Monday, December 10, 2012
Review: Black Moth Super Rainbow @ Union Transfer (Philadelphia, Dec. 7)
The birth of Philadelphia's Union Transfer, the city's newest and most-inviting venue, served as a fresh middle ground between the celebrated, but somewhat underused Electric Factory and the fun-filled heat coffin of First Unitarian Church. One, in that keeps the large crowd-friendly style of the former, but with the consistent and more money-friendly bookings of the latter. Renovated from an 1800s-era building on Spring Garden Street, the surprisingly massive venue is a stylistic carryover from New York's celebrated Terminal 5; packed with a sprawling balcony, back bars, and a large crowd floor. The distinctions shouldn't be surprising, considering Philly's R5 Productions created the venue in partnership with NY's The Bowery Presents.
Walking in the unassuming floor level, Philadelphia's own Creepoid provided what ended up being the better of the night's two lead-ins to Black Moth Super Rainbow. The cavernous lo-fi psychedelic guitar romps fit well for the early crowd, lifting the band from filler to curious with surprising ease. I can't say the same for Ryan Graveface (of BMSR) side-project Casket Girls.
Parlaying a dubious middle ground between Dum Dum Girls and any miscellaneous dream pop obsessed with VHS-era music videos, the Savannah, GA band found an easy identity. The only particular problem with it is that it's not really an identity. Maybe it was the need for the Greene sisters to always cover their eyes that made their performance seem somewhat passionless, but every stage gimmick that happened between the two of them never seemed to feel genuine. Just a routine of a band that fits in with the time, I suppose.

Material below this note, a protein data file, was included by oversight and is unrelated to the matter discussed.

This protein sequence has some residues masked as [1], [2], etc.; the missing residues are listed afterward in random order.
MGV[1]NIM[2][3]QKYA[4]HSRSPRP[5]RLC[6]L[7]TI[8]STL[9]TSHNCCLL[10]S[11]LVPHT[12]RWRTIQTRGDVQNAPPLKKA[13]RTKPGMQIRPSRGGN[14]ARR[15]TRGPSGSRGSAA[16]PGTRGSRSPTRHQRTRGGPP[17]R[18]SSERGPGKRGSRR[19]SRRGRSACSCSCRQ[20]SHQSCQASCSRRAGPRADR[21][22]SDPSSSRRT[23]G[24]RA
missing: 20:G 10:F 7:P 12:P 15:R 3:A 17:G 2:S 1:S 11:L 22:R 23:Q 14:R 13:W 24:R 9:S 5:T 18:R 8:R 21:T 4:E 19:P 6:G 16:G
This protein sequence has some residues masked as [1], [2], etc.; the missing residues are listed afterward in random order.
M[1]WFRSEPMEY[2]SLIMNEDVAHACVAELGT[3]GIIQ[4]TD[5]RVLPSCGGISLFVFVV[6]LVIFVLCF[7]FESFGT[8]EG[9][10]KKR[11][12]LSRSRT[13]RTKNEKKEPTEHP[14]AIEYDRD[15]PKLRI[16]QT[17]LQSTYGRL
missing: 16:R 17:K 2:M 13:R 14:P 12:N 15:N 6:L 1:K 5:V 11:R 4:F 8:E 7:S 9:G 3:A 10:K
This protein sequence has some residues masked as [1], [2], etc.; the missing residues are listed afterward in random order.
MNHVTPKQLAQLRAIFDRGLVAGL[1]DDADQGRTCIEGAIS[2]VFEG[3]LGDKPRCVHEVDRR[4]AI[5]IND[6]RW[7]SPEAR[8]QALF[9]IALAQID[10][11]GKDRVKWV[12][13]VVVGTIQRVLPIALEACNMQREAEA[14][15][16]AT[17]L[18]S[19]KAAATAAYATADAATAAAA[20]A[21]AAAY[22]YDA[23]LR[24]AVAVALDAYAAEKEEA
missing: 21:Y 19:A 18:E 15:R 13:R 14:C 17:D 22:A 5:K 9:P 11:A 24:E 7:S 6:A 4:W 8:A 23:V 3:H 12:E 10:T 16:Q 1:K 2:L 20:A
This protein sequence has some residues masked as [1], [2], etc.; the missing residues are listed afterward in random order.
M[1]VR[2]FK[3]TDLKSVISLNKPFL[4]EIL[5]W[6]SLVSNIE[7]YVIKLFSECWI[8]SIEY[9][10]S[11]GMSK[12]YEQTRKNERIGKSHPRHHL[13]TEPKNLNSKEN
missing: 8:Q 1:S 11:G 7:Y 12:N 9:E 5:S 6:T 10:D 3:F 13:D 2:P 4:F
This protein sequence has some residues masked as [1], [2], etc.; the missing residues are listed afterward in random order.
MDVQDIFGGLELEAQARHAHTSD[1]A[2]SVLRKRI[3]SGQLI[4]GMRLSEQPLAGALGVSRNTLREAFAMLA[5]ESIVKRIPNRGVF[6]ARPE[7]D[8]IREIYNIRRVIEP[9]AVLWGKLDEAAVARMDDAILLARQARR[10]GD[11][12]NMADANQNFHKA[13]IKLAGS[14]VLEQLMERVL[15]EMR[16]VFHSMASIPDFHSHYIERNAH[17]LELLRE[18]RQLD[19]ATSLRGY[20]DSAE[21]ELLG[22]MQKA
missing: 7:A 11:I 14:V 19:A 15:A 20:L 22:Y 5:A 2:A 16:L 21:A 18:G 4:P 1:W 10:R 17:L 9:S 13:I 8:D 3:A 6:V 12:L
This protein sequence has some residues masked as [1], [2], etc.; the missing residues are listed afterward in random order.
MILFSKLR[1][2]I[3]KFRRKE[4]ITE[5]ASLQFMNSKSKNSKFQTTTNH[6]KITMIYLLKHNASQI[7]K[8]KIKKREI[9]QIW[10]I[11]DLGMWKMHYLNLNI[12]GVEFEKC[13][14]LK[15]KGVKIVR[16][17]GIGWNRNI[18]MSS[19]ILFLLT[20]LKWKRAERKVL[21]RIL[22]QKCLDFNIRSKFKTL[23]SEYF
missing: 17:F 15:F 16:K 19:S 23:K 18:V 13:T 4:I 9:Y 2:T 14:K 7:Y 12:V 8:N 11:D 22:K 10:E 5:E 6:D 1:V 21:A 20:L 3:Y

After ditching is face-covering hood, Ryan joined BMSR for an efficient, bass-heavy show that many of the kids rolling on acid in the crowd were waiting for. One group in particular did their best to recreate Halloween, covered in DIY patterns of black paint and a few dragonfly costumes. If the playlist were to dictate dress code, those kids seemed to follow it aptly.
Frontman Tobacco positioned himself behind his vocoder, and the most ill-placed shirt decoration possible (see in photo), and cruised through an hour-plus of droning, glittery, and atmospheric tracks. There were only a few moments teeming with tense rushes, but there were hardly any lulls either. For a band so transfixed on its artful nature, it's pleasing to see them perform without muddling any of the live process. The only problem seemed to be with the more unfamiliar fans that even the most ardent BMSR die-hards can recognize - it's pretty hard to tell when the band is going through its early discography and the most recent album Cobra Juicy (sans the "Windshield Smasher" opening). But again, maybe a for a group with such clear and distinct aesthetics, those differences aren't as important. Rather, performing the collection as one piece, serving as a more visual course helps deliver the point clearer.